The market for bus services is much larger than that for taxi-booking (which is estimated to be `. 60,000 crore), said Mittal, an early investor in Ola. There is a very large and growing population of commuters who would rather not deal with the hassle of parking if a reliable daily commute is available, he said.
Delhi-based Shuttl secured about ` . 19.5 crore ($3 million) from Sequoia Capital and angel investors and ZipGo is in talks to raise funding from Orios Venture Partners, according to sources familiar with the developments. Cityflo, founded by IIT-Bombay graduates in June, is also discussing with Nexus Venture and IDG Ventures for its maiden funding round.
Still in their early stages, these startups are experimenting with various business models. While rBus and Cityflo target long-distance commuters, primarily office-goers, Shuttl operates in restricted areas such as within Gurgaon, collecting payments through its app.
“All we are doing is enabling individuals to come together and design their own buses,“ said Siddharth Gupta, cofounder of rBus, which currently transports more than 250 passengers every day to and from Bandra Kurla Complex over 40 trips.
rBus charges Rs ` . 500 for 10 rides a week, for which it has tied up with chartered bus operators. The startup recently launched a mobile application for existing customers; it will be available to all by September.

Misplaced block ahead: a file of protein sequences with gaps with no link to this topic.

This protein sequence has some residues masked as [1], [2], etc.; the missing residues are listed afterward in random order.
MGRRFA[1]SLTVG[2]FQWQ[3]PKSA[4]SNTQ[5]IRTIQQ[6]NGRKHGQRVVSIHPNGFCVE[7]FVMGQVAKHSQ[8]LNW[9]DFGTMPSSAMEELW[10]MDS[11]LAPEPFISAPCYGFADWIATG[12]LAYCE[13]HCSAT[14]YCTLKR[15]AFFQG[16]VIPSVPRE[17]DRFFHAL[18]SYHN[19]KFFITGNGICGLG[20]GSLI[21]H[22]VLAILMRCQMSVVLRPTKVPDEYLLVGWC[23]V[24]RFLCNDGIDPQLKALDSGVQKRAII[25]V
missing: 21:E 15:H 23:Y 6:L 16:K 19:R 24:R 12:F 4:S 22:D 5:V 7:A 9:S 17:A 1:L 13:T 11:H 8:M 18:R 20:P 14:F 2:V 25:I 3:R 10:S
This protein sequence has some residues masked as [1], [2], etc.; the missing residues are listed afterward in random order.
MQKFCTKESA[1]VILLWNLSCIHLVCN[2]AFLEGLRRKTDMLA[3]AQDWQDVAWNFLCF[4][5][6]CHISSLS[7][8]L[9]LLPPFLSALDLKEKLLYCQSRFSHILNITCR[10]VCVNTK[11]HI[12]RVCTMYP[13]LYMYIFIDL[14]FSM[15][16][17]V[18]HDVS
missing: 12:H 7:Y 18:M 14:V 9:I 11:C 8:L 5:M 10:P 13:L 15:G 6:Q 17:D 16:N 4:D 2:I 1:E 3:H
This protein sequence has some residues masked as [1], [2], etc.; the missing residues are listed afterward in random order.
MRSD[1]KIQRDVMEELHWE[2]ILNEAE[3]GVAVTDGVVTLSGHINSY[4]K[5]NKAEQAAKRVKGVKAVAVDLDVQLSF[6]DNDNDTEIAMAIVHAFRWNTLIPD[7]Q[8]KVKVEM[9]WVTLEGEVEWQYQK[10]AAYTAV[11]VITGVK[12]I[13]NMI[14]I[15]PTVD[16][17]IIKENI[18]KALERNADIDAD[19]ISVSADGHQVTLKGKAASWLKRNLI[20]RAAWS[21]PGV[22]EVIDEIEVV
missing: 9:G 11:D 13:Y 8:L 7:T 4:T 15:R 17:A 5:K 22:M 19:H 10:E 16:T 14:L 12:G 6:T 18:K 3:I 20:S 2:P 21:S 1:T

“Aggregating buses is a very cash-intensive business,“ said Jerin Venad, cofounder of Cityflo. “We guarantee an air-conditioned, seated travel and an app to book our service on demand and on subscription,“ he added.The company, which began operations a month ago, runs on 14 routes and caters to more than 200 people in Mumbai.
“We have picked up business locations and residential complexes. By running buses to these corridors we are catering to a lot of people who don’t have a comfortable option to get to work,“ said Venad.
Several investors are still waiting to see which of these business models are likely to sustain before putting in their money.
“My view is that the premium segment is more attractive because it is extremely tough to compete with the government’s pricing for public transportation and make unit economics work in the affordable segment,“ said SAIF Partners principal Mukul Arora, who is evaluating deals in the space. Buses are a prime mode of travel in India, with about 1.5 lakh buses transporting some 70 million people every day, according to industry estimates.
Traditional bus operations are built around routes fixed by state agencies and private buses typically catering to employees of specific companies.
“Public transport has not kept up with new business centres coming up across metros, which has created a vacuum and need for these kind of services,“ said Prahlad Tanwar, director for transport and logistics at KPMG.
Even globally, the bus aggregation model is in its early stages -China’s largest cab aggregator Didi Kuaidi launched a shuttle service in July-and could run into challenges.Services like UberPOOL, a car-pooling service launched by Uber in the US, are seen as competing models. And industry experts warn that regulatory hiccups may pop up if state transport boards and private bus contractors raise a fuss.
“Threat from models like UberPOOL; ability to offer attractive pricing in the premium segment as compared to the cost of driving a car; building enough density to make it convenient on day 1… are some of the challenges that players will need to overcome,“ said Arora of SAIF Partners.